By Sajad Ahmad Mir
The superstructure of a divine worldview was to be based, for all times to come, for entire mankind; and that too not only at a speculative level but a complete code of life was to be drafted in practical terms without any room for any mystery or ambiguity. Therefore, the greater the purpose, the harder the hardships.
The people of Mecca left no stone unturned in persecuting and deriding the Prophet (PBUH) and his followers. Moreover, the magnitude of cruelties and miseries grew manifold after the death of his uncle Abu Talib, as they got a free hand and therefore accelerated their sinister pursuits without any hindrances. Thereafter, Sayyidena Muhammad (SAW) planned to move to another habitat of a strong clan Banu Thaqif. Sayyidena Muhammad (SAW) left for Taif with a hope of winning them over to Islam so that Muslims would get respite from the persecutions of the Meccan people. Sayyidena Muhammad (SAW), having reached Taif, visited the three chieftains of the clan individually, set before each of them the message of Allah (SWT), and urged them to stand by his side. Instead of accepting his noble message they declined even to listen to him and, notwithstanding exemplary Arab hospitality, every one of them treated him most contemptuously and rudely. They told him in clear words that they did not want him in their town. Sayyidena Muhammad (SAW) had expected a polite, even cordial, treatment, as they were the patrons of the clan, but they sneered.
This could have been enough to discourage even one with an iron will. But Sayyidena Muhammad (SAW) proved to be strong and steadfast as a rock and showed a higher degree of perseverance. He did not lose heart over this inhuman treatment and approached the common people. The message of Islam is not meant for leaders and elders alone but is open to all mankind irrespective of social or economic status. However, Sayyidena Muhammad’s (SAW) effort to get the chieftains under the fold of Islam was a wise move for smooth functioning of dawah, as common people are always under the influence of their patrons and heads. Having been refused by the chieftains, common people followed the same scheme and nobody would listen to him. Instead, they harshly asked him to clear off from their town. He realised that further endeavours were in vain, and therefore decided to leave.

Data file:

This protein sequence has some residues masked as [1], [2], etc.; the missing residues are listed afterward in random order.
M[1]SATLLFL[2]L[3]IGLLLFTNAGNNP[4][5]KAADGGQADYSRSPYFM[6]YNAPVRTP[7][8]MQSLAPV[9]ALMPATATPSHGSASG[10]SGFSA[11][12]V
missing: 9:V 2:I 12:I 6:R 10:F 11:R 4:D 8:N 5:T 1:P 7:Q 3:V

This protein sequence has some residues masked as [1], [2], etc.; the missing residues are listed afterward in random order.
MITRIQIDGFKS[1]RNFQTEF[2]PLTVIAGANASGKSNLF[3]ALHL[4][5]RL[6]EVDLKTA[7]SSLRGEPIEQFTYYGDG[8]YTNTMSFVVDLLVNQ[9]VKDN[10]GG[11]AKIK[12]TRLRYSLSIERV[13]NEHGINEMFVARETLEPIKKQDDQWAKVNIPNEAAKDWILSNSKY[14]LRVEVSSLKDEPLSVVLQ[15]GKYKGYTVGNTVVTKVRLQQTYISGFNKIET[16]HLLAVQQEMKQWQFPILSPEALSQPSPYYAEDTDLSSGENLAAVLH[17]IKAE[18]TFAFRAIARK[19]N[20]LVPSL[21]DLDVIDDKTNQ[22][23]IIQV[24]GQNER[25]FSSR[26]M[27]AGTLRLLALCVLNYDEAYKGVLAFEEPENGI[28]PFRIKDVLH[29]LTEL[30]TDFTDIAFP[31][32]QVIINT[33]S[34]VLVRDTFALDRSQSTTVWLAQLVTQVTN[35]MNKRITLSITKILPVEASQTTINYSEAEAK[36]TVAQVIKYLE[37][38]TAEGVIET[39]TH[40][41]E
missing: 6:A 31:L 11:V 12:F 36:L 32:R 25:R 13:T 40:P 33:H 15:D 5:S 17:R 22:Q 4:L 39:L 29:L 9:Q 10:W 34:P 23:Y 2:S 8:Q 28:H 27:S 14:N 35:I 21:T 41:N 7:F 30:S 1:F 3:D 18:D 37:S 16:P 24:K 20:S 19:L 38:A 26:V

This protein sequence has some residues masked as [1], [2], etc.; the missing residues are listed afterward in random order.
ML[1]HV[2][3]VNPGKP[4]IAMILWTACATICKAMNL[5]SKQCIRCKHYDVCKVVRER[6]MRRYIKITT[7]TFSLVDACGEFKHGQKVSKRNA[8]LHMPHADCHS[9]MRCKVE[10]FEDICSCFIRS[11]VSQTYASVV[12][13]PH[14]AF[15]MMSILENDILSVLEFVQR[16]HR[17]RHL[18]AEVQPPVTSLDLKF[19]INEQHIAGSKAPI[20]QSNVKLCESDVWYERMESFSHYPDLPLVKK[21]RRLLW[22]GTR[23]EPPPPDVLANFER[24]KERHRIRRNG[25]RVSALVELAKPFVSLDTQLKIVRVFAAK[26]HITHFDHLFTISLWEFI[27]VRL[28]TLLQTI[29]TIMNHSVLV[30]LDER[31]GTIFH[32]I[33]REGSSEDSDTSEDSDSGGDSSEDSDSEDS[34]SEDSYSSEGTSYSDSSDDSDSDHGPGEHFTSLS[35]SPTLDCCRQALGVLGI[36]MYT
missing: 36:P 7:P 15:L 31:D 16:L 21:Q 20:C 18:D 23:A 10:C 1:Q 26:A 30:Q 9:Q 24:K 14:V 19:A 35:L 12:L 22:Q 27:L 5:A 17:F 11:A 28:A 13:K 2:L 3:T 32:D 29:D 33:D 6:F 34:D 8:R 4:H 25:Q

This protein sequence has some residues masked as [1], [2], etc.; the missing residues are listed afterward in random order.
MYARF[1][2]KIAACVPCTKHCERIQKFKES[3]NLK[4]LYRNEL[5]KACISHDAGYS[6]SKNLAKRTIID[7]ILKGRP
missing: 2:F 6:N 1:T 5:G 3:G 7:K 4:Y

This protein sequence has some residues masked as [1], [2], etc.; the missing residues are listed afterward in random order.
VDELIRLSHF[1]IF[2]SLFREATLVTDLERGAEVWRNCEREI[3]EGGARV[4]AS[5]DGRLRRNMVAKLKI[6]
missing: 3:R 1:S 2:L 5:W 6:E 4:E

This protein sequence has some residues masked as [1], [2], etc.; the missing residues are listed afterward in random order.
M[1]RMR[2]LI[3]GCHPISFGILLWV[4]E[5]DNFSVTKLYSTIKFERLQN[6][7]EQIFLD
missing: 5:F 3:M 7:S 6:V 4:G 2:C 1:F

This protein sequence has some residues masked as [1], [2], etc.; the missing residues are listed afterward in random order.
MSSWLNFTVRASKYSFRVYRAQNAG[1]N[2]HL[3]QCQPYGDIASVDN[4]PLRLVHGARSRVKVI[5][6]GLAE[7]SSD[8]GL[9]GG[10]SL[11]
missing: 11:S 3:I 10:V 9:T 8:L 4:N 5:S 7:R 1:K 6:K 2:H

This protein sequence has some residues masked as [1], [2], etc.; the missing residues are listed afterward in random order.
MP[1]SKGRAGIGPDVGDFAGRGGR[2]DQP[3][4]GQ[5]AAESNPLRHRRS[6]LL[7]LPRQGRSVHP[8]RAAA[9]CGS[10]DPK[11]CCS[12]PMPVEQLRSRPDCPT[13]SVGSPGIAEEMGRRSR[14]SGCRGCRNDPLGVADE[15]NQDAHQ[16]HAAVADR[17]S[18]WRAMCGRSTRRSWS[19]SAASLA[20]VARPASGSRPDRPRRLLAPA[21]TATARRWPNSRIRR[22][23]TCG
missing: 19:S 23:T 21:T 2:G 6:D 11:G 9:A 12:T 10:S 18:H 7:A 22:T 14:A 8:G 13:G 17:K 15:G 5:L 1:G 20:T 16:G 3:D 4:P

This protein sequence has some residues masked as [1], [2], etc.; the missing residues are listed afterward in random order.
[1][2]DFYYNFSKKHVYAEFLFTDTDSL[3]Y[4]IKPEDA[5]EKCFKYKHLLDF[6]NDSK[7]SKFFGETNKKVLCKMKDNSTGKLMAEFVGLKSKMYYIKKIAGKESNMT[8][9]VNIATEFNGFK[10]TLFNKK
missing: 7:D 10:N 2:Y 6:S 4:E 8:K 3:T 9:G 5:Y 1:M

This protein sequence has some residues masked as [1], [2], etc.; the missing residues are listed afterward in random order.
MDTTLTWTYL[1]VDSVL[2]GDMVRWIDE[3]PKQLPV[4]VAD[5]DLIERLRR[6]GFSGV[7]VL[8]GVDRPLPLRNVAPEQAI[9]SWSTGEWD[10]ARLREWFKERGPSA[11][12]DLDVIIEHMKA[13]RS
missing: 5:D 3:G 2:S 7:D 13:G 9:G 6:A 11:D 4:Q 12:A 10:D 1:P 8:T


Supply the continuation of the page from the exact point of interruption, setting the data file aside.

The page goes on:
However, heaven wanted to yet test his courage, commitment to the cause; after all, the guidance of humanity and his mercifulness was to set to be an unparalleled example for all times to come. As soon as he began to move out, they set the street urchins and vagabonds after him to hoot, hiss, to jeer at him and to stone him. He was pelted with so many stones that his body bled. He left the town in this woeful plight. When he was far out of the town and felt calm, his inner voice gushed out in words. These were not revengeful words, cursing those people for their inhuman treatment or inviting God’s wrath upon them. How could he think so, as he was to show all humanity how mercy showers blessings even when surrounded by unspoken miseries. The prayer goes: “Oh my Allah! To thee I complain of the feebleness of my strength, of my lack of resources and my being unimportant in the eyes of people. O, most merciful of all those capable of showing mercy! Thou are the lord of the weak and thou are my lord. To whom art thou to entrust me; to an unsympathetic foe who would suddenly frown at me, or to an alien to whom thou has given control over my affair? Not in the least do I care for anything except that I may have thy protection for myself. I seek shelter in your light, the light which illuminates the heaven and dispels all sorts of darkness, and which controls all affairs in this world as well as in the hereafter; may it never be that I should incur thy wrath or that thou should be displeased with me. I must remove the cause of thy displeasure till thou art pleased. There is no strength nor power but through thee.”
The heavens were shaken by the prayer and Jibril (AS) appeared before him and said, “Allah knows all that went between you and these people. He has deputed an angel in charge of the mountain to be at your command.” Thereupon the angel greeted him and said, “O, Messenger of Allah! I am at your service. If you wish I can cause the mountain overlooking this town on both sides to collide with each other so that all the people therein would be crushed to death, or you may suggest any other punishment for them.” The “mercy to mankind” and the embodiment of magnanimity enunciated the historical words: “Even if these people do not accept Islam, I do hope from Allah (SWT) that there will be persons from among their progeny who would worship Allah alone and serve His cause.”
History stands witness that the people of the same clan, Banu Thaqif, carried the message of Islam as far as Sindh in the South Asian subcontinent. It was the fruit of exemplary tolerance, illustrious steadfastness and, above all love, sympathy and mercy for humanity that ferocious foes turned out to be kind and loving friends.